Ciao a Tutti
So I’ve followed that path well worn by pilgrims, along any and allroads… to Rome. The shock and pressure have been manageable, and the irony of being a recent graduate of Communications and struggling mightily with simple communication has been both healthy and humbling.
It was a little over three weeks ago in Vancouver BC Canada that I was stripped to my undershorts, trussed up, blindfolded and taken to anot-so-deserted island to be covered in clay and in turn criticized and lauded by my friends. Afterwards I was set loose, shivering, more than half naked, more than half blind, and decidedly vulnerable, to confront the vicious Canada geese nesting on the island. Having accomplished this task relying largely on my sense of hearing (followthe furious hissing!) I was rewarded with esteem from my friends, aswell as beers and joints. Not least I got my glasses and clothes back.
So, needless to say, 2 days later when I was to depart, I was ready. I threw a quick goodbye over my shoulder as I raced to make my flight. I made it, though there was a brief scare with some security lady who told me that the name on my passport and ticket didn’t match. She was wrong. They did. They pay her to do one thing…Anyway, once the nearby passengers got over their irrational fear ofthis suspected terrorist they were happy to tease me about my near detainment.The flight on Thomas Cook Airlines was alright, despite my concerns about flying with a currency exchange company. The kid next to meshowed me all of his 52 Incredible Hulk playing cards and then catalogued his various incidents and scars for me. I didn’t sleep. At all. Long flight.
When I arrived in London England I managed to connect with DavidFrederick Symonds, who gave me a walking tour along the Thames and fed me a few pints of bitter in various publike settings. Much needed relief for this weary traveller. The relief was so complete that I slept all through the flight to Rome. Stayed awake the 9 hourintercontinental flight, but slept for the 2 hour jaunt to Rome.Definitely backwards.I was greeted at the airport by Chiara and her mom. Then enjoyed the first of many, many pizzas.
After a few days rest I hit the ground running, pounding pavement on the job hunt. My Italian, as you may guess, is heartfelt and earnest, but unquestionably crappy. This is a hindrance when job hunting in Italy. However, I responded to every ad written in English. This effort was met with silence and a few disappointing interviews. I may be one of the few university educated native English speakers unable to teach English as a Second Language. At least that’s what ESL schools in Rome and Vancouver seem to think. However, at the last job interview, 1 week ago, I finally hit paydirt. I found a job as a …Tour Guide.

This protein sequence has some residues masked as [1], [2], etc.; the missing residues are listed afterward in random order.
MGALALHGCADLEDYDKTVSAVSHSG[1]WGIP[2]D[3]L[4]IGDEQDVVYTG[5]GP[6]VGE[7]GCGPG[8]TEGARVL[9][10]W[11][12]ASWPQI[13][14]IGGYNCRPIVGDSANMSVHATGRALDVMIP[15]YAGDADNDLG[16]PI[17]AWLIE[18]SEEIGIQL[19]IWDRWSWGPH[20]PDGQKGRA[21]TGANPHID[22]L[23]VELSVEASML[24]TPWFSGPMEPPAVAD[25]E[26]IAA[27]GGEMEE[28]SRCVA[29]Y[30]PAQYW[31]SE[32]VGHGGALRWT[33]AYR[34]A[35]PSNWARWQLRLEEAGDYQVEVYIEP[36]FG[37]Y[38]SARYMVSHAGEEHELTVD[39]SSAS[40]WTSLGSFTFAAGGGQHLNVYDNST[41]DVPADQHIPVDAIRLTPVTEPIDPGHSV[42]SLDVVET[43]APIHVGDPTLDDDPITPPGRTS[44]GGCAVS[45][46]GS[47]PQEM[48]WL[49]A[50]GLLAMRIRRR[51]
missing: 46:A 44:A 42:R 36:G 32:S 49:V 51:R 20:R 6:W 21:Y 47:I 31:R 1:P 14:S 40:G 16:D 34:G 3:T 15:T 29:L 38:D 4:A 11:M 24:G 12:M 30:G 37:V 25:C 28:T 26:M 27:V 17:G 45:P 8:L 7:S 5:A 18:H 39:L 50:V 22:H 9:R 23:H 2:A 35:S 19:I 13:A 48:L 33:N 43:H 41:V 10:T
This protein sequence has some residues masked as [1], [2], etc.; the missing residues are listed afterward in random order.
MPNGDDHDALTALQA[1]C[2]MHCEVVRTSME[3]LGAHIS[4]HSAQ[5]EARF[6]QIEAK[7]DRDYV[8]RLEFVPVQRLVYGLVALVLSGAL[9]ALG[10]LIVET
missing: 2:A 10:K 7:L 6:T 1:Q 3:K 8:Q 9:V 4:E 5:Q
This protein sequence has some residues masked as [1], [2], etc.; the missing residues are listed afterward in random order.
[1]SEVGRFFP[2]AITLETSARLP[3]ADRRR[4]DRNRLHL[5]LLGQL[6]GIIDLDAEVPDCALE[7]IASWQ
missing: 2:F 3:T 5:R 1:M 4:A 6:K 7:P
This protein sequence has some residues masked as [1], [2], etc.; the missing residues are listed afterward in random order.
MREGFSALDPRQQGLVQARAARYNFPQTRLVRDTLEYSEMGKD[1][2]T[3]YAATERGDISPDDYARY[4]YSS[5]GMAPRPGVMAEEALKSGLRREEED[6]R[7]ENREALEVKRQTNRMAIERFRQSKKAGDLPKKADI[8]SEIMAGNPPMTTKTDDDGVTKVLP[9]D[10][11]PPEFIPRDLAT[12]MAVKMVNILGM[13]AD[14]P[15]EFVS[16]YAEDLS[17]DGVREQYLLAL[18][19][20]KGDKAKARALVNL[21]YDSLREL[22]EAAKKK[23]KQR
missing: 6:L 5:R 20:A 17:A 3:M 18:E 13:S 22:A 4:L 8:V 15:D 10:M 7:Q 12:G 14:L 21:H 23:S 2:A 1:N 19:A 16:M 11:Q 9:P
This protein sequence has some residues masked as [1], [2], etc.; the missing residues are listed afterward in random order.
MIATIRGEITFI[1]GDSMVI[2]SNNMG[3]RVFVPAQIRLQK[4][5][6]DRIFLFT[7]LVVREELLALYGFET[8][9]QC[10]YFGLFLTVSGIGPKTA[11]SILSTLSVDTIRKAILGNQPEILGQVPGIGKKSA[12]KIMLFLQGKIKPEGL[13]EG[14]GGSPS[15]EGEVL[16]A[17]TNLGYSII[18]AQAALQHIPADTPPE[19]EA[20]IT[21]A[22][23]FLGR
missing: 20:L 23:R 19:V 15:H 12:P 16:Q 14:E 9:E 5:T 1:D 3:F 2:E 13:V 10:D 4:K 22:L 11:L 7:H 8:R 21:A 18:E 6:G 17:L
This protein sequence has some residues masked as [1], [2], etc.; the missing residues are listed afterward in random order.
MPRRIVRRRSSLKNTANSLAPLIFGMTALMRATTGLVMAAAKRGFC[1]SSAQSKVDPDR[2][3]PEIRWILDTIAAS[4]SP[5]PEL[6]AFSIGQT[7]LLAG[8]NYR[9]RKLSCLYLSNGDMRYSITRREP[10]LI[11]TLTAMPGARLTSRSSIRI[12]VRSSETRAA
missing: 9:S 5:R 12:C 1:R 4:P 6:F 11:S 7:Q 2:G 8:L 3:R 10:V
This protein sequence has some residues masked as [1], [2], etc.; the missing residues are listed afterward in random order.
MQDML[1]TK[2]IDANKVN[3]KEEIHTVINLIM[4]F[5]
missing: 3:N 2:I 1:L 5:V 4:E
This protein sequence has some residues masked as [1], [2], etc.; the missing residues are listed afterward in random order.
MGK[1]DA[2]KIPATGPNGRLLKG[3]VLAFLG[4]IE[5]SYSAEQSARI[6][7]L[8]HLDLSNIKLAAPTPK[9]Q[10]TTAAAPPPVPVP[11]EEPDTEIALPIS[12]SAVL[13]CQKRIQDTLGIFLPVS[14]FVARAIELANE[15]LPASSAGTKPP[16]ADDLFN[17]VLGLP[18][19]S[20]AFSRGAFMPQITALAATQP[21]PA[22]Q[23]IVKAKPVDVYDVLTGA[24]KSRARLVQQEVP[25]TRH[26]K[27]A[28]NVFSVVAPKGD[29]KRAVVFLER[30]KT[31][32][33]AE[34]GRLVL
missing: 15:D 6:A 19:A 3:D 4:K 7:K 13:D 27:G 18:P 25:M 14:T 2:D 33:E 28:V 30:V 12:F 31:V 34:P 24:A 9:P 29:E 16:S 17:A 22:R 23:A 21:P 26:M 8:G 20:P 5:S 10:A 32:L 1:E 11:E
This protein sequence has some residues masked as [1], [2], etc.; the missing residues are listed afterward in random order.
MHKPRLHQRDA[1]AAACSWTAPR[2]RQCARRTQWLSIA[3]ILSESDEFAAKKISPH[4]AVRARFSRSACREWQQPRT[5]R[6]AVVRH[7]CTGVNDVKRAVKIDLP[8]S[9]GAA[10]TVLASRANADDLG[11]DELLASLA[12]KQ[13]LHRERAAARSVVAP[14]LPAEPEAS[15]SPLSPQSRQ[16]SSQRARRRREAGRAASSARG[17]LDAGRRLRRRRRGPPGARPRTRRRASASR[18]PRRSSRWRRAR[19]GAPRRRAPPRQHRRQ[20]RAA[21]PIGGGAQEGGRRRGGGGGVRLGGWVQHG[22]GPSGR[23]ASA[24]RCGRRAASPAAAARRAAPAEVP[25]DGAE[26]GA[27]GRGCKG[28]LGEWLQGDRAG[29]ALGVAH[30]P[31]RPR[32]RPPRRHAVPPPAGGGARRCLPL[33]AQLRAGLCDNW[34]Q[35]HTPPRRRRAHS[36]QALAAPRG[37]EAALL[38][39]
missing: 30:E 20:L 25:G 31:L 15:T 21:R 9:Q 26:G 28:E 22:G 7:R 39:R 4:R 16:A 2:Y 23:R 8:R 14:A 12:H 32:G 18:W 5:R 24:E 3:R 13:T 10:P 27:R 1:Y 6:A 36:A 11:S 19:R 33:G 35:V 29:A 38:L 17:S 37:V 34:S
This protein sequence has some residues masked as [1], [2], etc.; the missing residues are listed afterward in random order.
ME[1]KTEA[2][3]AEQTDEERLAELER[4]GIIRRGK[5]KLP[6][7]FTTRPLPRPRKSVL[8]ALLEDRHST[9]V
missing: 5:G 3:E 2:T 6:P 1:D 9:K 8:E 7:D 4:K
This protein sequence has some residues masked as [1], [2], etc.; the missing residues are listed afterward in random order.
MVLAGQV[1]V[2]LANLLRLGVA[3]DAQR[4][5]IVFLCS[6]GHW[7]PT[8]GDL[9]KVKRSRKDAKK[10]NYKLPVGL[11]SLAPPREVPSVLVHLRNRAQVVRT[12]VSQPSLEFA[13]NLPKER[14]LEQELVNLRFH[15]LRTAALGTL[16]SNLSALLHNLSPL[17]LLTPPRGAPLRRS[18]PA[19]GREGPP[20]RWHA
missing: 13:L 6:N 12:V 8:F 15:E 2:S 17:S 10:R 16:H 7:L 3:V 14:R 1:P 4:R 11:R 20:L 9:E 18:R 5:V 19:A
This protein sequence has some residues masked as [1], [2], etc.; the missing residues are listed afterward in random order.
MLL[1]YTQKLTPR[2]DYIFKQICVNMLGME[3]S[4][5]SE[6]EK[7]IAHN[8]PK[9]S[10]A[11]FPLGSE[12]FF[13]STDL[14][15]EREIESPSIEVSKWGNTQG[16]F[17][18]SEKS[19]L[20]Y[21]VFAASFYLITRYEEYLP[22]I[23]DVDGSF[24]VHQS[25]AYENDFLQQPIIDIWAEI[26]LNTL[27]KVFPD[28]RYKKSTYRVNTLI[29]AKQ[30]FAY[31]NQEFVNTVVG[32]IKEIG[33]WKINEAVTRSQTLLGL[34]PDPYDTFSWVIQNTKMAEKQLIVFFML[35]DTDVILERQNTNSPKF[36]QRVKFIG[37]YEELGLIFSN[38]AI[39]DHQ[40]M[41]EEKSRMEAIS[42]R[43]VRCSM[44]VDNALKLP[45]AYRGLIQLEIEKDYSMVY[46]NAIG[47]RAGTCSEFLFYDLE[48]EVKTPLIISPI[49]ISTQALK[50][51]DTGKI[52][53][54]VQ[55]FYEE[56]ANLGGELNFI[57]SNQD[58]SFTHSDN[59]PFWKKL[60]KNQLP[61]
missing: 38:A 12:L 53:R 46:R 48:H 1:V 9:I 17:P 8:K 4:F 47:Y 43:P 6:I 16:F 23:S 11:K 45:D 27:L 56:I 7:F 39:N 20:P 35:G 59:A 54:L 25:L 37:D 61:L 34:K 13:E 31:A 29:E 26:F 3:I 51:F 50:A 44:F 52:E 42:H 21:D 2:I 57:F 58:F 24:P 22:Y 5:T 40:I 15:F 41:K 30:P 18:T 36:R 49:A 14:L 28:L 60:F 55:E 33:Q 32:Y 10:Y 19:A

Free Tours of St. Peter’s Basilica, get ’em here. You might know St.Peter’s. It’s been quite famous over the 2000 or so years of Christianity as the seat of Catholicism, one of Earth’s most popular religions. Also recently newsworthy when JP 2 died. Then they elected Joe Ratz as New Pope. Anyway this gigantic church is full of stunning art and monuments and history. After a flurry of studying I now know enough info about this place to choke a horse. I hope to choke busloads of tourists with my knowledge while dazzling them with big-time entertainment value: I’ll be working solely for tips and commission.On one hand it can be a shitty job earning small change, on the other: it’sa possible cash cow for the milking. I’m hoping for the latter, but will settle for something in between the two. I’ve taken heart in the words of my Irish friend Ronan: ‘It’s a dead easy gig, people will love any shite joke you crack. Don’t be afraid to ask for tips, those retards will line your pockets.’ I’m not so cynical; I plan to tell witty jokes and be richly deserving of the tips those retards will line my pockets with. Just by associating myself with this awe-inspiring monument should be good enough for a few eurobucks. The string attached to the free tour is this: the free tours are promos for paid tours to other storied Roman locales by Three MillenniaTours. As soon as I prove myself I will be learning some of these other tours. The best way to learn it is to teach it, and I will knowRome past and present, backwards and forewards.The downside is it’s super hot and crowded in St. Pete’s Square andi’ll have to hustle up my own customers. And it will just got hotterand crowdeder. But at this point i’m cautiously optimistic. And no matter how it works out, if anyone is coming to Rome and wants a free tour of St. Pete’s, look no further.
In domestic news, Chiara and I are enjoying our flat in a workingclass neighborhood in Rome. The neigborhood has a gelateria,panificio, and caffeteria all around the corner. As well, we’re on theground floor and i’m in charge of her Mom’s garden. I’ve planted grass and flowers and have been nursing a recently transplanted lemon tree back to health with my salubrious bedside manner. She and I play tonnes of Scrabble in the garden and are generally pretty good (inspirits and at Scrabble). Learning Italian, as mentioned, is coming along. I currently sound like an especially dumb child, but i’m growing up quickly, so to speak.
Enough!OK: listen up: please send correspondence: emails, essays, stories,postcards (thanks Dylan), poems and songs and pictures. I miss my friends.Snail mail and materials go to:
Signore Ryan Millar
Via Della Magnetite #46
Roma Italy 00158.
If you want postcards or something, let me know your address.
Phone Calls go to my cellulare mobilio 0039 328 323 2586. a casa is0039 06 417 346 23. It’s cheaper to call me at home, and we’re 8 hoursahead of you suckers in Vancouver.I hope this finds you well and happy. Peace be with. I’m gonna have a gelato. And finish learning Italian. Don’t forget to write. Or visit.Or write to tell me when you’re visiting.
Your man,Ryan Fonzarelli